From the “I’ll believe when I see it” department:
The West is turning against big government – but what comes next?
The governments of what were the richest countries in the world may be broke, but what is interesting is their response to this: the plan is not to make themselves rich enough once again to do all the things that they used to do, but to rethink the whole enterprise so that government never again finds itself so extravagantly overextended.
On this side of the Atlantic, there is now a broad understanding that the social democratic project itself is unsustainable: that it has grown wildly beyond the principles of its inception and that the consequences of this are not only unaffordable, but positively damaging to national life and character…
If ordinary citizens are to be expected to take back more control and moral responsibility, then some pretty basic things will have to be on the table. First, they must be allowed to keep significantly more of what they earn. The lowering of taxes cannot be a vague intention or a pious hope. It is a sine qua non of a more self-reliant, independent, morally resourceful private life. (And, contrary to the androids’ argument, lower taxation does not conflict with cutting the deficit: in fact, lower rates of tax will increase growth and revenue.)
Note: it might be the case that tax cuts will enhance revenue, but that should NEVER be the argument for tax cuts. I’d rather tax cuts dramatically reduce revenue, if for no other reason, than to force the shrinkage of leviathan.
And this is a perfect example of how ingrained statism is: “they must be allowed to keep”. Seriously, “allowed to keep”, how about must not steal so much of their wealth? That language implies that we’re allowed to keep more, as if the fundamental basic right of property, ownership of one’s self and product, is now a state privilege. We’re allowed to keep more? Gee, thanks.
And speaking of leviathan…
Boo hoo hoo, such a sad thing to read:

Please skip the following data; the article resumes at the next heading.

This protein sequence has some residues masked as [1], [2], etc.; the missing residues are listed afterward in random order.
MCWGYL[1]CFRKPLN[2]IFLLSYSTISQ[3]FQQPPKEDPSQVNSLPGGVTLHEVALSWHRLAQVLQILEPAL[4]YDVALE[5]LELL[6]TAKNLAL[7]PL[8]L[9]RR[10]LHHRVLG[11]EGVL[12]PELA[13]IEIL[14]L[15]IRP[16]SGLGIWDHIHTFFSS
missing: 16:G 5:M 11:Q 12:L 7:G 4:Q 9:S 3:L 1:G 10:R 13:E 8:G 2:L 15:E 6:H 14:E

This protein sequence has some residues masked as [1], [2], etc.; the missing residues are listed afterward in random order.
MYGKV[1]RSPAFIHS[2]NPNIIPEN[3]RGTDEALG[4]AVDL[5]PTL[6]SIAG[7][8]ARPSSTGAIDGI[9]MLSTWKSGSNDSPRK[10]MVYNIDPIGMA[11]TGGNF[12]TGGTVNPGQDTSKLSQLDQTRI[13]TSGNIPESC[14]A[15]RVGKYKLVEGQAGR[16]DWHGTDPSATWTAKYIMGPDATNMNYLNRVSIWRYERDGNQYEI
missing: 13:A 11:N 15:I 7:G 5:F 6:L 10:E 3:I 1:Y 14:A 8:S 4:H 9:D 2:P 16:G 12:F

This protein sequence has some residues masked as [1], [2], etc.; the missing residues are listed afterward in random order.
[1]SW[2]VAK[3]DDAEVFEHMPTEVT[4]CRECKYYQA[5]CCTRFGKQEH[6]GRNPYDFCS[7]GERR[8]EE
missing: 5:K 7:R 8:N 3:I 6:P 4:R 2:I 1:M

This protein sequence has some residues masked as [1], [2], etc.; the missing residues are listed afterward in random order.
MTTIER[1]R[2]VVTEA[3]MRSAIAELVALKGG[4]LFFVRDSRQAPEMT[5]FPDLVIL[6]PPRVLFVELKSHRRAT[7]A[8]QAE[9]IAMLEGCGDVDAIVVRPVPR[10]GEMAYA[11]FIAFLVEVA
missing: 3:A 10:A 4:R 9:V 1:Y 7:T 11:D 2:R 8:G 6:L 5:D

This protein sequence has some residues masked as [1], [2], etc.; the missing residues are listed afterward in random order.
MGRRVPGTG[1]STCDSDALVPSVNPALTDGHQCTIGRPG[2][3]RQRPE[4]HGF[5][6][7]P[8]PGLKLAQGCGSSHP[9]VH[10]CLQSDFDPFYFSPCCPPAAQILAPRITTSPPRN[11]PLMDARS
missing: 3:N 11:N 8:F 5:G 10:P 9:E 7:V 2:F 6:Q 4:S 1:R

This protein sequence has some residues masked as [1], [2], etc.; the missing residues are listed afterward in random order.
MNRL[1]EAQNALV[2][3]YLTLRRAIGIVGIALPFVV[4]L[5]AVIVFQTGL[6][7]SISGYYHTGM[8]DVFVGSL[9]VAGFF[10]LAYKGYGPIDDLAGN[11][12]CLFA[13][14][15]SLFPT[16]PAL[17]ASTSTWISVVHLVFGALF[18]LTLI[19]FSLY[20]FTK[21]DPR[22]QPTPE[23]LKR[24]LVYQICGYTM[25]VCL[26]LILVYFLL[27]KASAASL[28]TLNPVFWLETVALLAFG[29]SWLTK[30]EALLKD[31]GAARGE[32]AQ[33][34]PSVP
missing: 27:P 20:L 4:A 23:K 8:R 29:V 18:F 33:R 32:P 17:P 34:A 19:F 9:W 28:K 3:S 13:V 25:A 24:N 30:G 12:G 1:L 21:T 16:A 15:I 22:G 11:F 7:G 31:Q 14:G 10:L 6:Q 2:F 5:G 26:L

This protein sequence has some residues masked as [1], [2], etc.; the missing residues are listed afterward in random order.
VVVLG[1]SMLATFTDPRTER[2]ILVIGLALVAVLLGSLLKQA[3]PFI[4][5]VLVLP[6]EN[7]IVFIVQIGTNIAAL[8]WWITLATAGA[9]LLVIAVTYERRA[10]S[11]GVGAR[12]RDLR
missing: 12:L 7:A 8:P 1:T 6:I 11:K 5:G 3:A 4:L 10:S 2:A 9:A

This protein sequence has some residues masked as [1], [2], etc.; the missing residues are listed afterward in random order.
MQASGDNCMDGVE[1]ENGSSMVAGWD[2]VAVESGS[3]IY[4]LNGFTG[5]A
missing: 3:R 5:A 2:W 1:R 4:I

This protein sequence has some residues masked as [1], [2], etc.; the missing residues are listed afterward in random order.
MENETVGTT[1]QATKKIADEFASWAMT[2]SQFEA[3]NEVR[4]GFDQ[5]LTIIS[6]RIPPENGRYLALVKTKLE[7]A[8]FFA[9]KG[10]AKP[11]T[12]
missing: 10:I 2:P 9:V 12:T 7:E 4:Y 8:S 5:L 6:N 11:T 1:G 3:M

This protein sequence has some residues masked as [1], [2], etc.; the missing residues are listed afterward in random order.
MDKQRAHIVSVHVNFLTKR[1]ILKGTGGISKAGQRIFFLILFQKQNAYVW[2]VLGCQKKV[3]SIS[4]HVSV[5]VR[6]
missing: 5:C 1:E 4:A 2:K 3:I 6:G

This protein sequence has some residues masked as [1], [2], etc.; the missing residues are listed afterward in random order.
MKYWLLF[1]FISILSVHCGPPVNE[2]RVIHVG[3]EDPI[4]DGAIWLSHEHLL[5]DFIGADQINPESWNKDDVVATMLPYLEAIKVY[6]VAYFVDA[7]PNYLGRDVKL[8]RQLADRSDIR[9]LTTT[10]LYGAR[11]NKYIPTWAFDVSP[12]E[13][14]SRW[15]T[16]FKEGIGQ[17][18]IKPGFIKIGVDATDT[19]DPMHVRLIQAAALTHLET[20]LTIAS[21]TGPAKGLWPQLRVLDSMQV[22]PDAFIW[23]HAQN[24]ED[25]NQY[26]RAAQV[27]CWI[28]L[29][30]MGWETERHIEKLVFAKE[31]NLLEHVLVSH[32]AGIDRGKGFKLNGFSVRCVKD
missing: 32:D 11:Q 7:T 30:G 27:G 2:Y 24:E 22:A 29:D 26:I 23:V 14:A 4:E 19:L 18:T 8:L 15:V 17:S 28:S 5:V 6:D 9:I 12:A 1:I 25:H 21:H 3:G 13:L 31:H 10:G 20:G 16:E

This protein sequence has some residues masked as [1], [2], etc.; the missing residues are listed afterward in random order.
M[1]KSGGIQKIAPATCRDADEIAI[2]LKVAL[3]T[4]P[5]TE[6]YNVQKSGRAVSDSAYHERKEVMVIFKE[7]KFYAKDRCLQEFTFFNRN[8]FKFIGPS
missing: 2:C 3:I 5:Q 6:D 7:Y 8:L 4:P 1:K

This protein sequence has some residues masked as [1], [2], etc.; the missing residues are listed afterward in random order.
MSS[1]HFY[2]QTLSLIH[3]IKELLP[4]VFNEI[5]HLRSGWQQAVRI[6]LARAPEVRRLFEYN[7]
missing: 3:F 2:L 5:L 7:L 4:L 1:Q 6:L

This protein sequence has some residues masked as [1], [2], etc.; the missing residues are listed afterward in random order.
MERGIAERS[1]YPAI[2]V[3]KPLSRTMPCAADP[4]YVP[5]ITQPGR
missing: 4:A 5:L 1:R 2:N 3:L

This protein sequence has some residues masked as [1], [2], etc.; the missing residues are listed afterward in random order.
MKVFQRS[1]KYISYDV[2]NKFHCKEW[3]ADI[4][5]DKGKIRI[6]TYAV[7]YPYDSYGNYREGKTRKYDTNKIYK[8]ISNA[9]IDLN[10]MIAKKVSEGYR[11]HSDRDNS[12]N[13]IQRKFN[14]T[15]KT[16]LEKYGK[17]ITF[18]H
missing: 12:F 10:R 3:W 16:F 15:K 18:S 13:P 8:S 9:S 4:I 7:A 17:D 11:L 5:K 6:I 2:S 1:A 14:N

Thousands of Democrats to be jobless in Washington
Well, I wouldn’t call them “jobless”, as that implies the recently booted actually did something useful enough to be called a job. I don’t think lording over us, imposing one’s will upon us, and harassing us with myriad of laws, taxes, and regulations, then enforcing such measures counts as a job. In fact, peaceful removal from office sounds like getting off way too lightly.
And from the “This isn’t anything at all called capitalism department” (and the same article):
Former Clinton press secretary Joe Lockhart, who runs the Glover Park Group, was a bit more optimistic. In 1994, when the Democrats lost the House for the first time in 50 years – and the Senate as well – the lobbying and political strategy business was a lot smaller and foundations hardly had a presence. “The industry is much bigger than it was in 1994,” he said, and the “corporate footprint in town is bigger.” So each potential employer may not be filling many slots, he said, “but there are a lot more of them.”
So, there is a much larger footprint of rent seekers. Not surprising as government has grown by leaps and bounds the past decade. And, if nothing else, it disproves the spurious notion that somehow we’re a free market economy. It certainly disproves without any doubt, that the last decade and a half was an unregulated, laissez faire, system.
On another note, let’s put to rest once and for all the myth that consumer spending drives an economy. (I know, this data is simple, and easily accessible to even the most enlightened, credentialed, and honored. I mean, I bet they even have internet access in the bowels of the NY Times.)